The Pilgrim’s Path: “Rules of the Road”

smallsquare40530784_1792996864130293_6152666730284974080_n (2)Perhaps you’re wondering what exactly is the Pilgrim’s Path and what are the secrets to walking it? A Pilgrim is defined as one who journeys to a sacred place. In the esoteric teachings, the Pilgrim’s Path  is not really a linear path that one walks from A to B, but rather a deepening and opening into the life of the soul. Naught can then be hidden, and at each turn, a man must face himself.

On that path, one of the first lessons learned is that you cannot go it alone. Each Pilgrim, knowing this, presses his footsteps forward, and finds himself surrounded by his fellowmen. This lesson is not easy to remember because often when we begin the esoteric study, we get lost in our “little me” and tend to isolate ourselves.

Eventually, some circumstance will happen that shakes us to our core. As we grow spiritually, we become more in tune with other people and we naturally forget about our own needs and begin to focus on everyone else. The Pilgrim eventually learns that soul consciousness is synonymous with group consciousness. Living as soul involves new duties, new obligations, and new relations to others. The call to service becomes something wider and more embracing.

In the teachings of Alice Bailey, she gives a mystical formula in her six “Rules of the Road.” Each one can be a seed thought for meditation. These simple rules can provide much insight to the Pilgrim in all of us.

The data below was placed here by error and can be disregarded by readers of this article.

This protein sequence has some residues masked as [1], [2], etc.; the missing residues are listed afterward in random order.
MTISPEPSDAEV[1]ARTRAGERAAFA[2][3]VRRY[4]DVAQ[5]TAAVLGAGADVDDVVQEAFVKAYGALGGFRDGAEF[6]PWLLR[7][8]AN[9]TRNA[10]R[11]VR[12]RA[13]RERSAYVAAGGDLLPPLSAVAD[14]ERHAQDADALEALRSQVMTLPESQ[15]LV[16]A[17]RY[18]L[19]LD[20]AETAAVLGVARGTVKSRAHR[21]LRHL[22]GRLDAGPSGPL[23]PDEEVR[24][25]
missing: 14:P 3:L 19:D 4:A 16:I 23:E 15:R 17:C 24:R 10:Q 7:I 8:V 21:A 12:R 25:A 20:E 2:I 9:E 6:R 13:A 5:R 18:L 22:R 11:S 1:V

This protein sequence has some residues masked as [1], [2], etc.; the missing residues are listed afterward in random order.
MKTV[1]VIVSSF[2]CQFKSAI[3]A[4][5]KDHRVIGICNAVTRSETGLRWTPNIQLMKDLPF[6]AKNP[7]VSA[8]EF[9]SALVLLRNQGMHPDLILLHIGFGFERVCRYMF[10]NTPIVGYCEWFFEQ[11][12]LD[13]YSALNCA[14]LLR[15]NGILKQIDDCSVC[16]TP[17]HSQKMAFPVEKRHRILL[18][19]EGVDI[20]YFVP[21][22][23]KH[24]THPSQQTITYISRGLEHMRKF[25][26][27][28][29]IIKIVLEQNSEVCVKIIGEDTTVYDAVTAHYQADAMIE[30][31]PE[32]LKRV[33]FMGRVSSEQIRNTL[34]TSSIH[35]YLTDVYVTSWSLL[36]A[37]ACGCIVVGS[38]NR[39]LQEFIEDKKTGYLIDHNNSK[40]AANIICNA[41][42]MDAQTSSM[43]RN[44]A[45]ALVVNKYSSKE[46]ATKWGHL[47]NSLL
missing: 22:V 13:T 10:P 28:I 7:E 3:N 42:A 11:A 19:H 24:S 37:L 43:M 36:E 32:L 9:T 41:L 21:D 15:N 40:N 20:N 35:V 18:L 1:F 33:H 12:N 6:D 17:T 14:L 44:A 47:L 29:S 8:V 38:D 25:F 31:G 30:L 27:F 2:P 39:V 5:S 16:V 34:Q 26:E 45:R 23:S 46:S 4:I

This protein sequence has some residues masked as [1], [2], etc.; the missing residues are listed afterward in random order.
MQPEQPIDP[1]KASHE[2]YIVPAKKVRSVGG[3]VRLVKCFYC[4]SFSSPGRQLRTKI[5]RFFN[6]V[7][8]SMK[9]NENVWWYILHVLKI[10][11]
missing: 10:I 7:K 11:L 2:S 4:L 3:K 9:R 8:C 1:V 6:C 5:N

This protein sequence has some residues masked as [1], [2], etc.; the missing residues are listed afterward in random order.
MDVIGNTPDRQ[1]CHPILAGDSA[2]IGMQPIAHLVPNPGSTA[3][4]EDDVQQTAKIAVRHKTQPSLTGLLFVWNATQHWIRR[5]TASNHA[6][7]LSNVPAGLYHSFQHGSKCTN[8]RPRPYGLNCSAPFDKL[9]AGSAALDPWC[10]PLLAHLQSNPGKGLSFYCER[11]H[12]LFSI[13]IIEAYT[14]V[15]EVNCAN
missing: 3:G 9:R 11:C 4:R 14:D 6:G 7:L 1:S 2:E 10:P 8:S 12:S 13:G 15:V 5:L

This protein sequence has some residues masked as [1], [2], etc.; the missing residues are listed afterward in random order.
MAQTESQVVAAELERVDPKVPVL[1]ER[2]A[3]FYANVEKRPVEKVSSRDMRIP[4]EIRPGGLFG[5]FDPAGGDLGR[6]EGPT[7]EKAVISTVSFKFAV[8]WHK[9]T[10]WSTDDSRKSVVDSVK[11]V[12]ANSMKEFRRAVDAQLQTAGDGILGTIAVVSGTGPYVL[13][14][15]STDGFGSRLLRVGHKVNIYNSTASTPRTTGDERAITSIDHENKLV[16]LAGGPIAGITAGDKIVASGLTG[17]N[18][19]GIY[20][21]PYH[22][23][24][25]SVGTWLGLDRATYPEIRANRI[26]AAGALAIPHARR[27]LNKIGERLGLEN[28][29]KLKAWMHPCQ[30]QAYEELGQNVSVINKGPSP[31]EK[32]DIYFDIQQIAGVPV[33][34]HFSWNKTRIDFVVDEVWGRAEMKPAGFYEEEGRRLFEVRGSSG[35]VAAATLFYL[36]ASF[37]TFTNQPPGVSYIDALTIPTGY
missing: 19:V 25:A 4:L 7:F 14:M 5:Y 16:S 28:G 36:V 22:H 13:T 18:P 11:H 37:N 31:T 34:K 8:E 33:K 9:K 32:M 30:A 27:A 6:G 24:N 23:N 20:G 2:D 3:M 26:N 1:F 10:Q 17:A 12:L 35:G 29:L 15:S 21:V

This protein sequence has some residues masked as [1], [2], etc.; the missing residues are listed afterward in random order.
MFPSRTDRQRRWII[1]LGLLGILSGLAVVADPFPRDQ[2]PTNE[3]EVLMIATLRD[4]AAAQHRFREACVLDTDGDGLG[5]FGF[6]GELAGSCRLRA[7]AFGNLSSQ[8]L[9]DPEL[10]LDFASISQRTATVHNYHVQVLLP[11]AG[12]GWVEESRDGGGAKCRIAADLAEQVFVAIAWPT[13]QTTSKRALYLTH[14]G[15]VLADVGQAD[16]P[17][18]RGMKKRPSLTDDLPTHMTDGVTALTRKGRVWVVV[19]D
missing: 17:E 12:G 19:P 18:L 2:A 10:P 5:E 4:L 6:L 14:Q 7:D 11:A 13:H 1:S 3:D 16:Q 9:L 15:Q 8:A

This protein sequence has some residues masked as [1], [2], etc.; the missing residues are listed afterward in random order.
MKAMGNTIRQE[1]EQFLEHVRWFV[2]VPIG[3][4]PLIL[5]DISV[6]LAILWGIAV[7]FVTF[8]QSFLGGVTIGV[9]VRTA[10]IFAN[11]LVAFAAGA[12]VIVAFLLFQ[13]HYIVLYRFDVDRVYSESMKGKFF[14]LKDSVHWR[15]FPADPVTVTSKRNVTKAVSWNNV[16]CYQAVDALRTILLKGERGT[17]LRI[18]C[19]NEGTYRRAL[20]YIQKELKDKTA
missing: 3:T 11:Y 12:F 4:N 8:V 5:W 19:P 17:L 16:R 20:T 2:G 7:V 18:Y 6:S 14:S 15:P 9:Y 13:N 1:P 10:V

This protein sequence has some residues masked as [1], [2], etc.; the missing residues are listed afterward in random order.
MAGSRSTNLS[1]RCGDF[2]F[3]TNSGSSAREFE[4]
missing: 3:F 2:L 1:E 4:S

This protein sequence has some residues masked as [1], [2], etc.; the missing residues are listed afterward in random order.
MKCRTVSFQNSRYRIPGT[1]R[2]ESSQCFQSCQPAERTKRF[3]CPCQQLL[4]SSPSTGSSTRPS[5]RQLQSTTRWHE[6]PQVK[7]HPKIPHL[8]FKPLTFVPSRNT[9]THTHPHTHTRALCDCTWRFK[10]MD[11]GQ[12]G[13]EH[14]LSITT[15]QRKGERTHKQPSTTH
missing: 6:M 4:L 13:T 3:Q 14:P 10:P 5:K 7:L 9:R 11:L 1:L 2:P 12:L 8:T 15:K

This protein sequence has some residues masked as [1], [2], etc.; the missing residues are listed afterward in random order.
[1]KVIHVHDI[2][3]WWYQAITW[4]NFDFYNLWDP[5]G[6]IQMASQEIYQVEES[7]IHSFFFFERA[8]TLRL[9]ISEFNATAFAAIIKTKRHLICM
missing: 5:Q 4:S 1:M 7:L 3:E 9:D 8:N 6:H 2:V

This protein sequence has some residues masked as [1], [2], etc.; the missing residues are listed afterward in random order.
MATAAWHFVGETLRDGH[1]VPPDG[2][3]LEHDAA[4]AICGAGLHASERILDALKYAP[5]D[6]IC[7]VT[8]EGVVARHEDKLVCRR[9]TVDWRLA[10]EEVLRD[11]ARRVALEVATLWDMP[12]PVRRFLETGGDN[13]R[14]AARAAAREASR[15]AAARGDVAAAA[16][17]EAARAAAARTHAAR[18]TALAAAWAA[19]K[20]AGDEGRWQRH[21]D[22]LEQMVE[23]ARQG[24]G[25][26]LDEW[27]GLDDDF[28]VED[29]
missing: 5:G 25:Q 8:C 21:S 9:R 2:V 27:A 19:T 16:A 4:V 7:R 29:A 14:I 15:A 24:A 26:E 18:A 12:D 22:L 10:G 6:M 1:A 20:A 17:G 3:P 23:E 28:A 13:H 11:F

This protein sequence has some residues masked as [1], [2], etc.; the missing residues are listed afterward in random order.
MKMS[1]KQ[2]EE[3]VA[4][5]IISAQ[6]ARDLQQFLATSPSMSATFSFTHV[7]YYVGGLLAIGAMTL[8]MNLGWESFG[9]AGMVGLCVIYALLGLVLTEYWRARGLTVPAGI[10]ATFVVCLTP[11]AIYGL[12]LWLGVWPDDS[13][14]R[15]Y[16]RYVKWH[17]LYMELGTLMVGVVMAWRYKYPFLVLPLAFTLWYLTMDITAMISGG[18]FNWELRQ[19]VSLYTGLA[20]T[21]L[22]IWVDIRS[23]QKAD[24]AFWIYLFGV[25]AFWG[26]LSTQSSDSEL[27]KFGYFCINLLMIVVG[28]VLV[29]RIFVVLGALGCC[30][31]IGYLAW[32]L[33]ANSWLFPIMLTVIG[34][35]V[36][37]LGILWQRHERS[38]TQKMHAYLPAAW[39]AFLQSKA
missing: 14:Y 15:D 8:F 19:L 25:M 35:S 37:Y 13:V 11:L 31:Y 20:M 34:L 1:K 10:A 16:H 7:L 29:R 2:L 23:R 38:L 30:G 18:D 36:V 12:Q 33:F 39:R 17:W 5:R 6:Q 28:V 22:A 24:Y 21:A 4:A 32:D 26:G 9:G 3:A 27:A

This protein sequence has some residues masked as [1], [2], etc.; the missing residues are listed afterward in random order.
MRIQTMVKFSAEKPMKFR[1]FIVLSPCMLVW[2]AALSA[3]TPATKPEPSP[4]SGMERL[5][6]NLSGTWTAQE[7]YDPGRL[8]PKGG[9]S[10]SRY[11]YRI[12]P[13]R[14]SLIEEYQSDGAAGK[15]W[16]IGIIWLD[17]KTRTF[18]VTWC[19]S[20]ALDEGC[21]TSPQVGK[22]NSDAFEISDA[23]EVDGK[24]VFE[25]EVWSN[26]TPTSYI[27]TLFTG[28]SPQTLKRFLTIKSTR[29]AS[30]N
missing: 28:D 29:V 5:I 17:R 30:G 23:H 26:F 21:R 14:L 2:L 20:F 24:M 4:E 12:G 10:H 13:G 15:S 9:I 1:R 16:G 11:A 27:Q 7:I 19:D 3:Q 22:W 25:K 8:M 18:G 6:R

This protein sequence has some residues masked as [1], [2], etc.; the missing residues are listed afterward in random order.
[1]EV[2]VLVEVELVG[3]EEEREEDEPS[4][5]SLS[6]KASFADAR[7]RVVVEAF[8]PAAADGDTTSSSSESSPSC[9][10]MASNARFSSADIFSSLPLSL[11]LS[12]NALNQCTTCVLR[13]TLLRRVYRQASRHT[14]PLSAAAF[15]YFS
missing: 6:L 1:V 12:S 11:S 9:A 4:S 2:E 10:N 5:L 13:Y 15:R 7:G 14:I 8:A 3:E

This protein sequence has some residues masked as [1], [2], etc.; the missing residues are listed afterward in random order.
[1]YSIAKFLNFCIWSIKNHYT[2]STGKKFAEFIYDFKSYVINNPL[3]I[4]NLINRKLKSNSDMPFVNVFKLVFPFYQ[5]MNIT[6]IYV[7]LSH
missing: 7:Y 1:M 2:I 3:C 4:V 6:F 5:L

I. The Road is trodden in the full light of day, thrown upon the Path by Those Who know and lead. Naught can then be hidden, and at each turn, a man must face himself.

II. Upon the Road the hidden stands revealed. Each sees and knows the villainy of each. (I can find no other word, my brother, to translate the ancient word which designates the unrevealed stupidity, the vileness and crass ignorance, and the self-interest which are distinguishing characteristics of the average aspirant.) And yet there is, with that great revelation, no turning back, no spurning of each other, and no shakiness upon the Road. The Road goes forward into day.

III. Upon that Road one wanders not alone. There is no rush, no hurry. And yet there is no time to lose. Each Pilgrim, knowing this, presses his footsteps forward, and finds himself surrounded by his fellowmen. Some move ahead; he follows after. Some move behind; he sets the pace. He travels not alone.

IV. Three things the Pilgrim must avoid. The wearing of a hood, the veil which hides his face from others; the carrying of a water pot which only holds enough for his own wants; the shouldering of a staff without a crook to hold.

V. Each Pilgrim on the Road must carry with him what he needs: a pot of fire, to warm his fellowmen; a lamp, to cast its rays upon his heart and show his fellowmen the nature of his hidden life; a purse of gold, which he scatters not upon the Road but shares with others; a sealed vase, wherein he carries all his aspiration to cast before the feet of Him Who waits to greet him at the gate – a sealed vase.

VI. The Pilgrim, as he walks upon the Road, must have the open ear, the giving hand, the silent tongue, the chastened heart, the golden voice, the rapid foot, and the open eye which sees the light. He knows he travels not alone.

— “Glamour: A World Problem” by Alice A. Bailey

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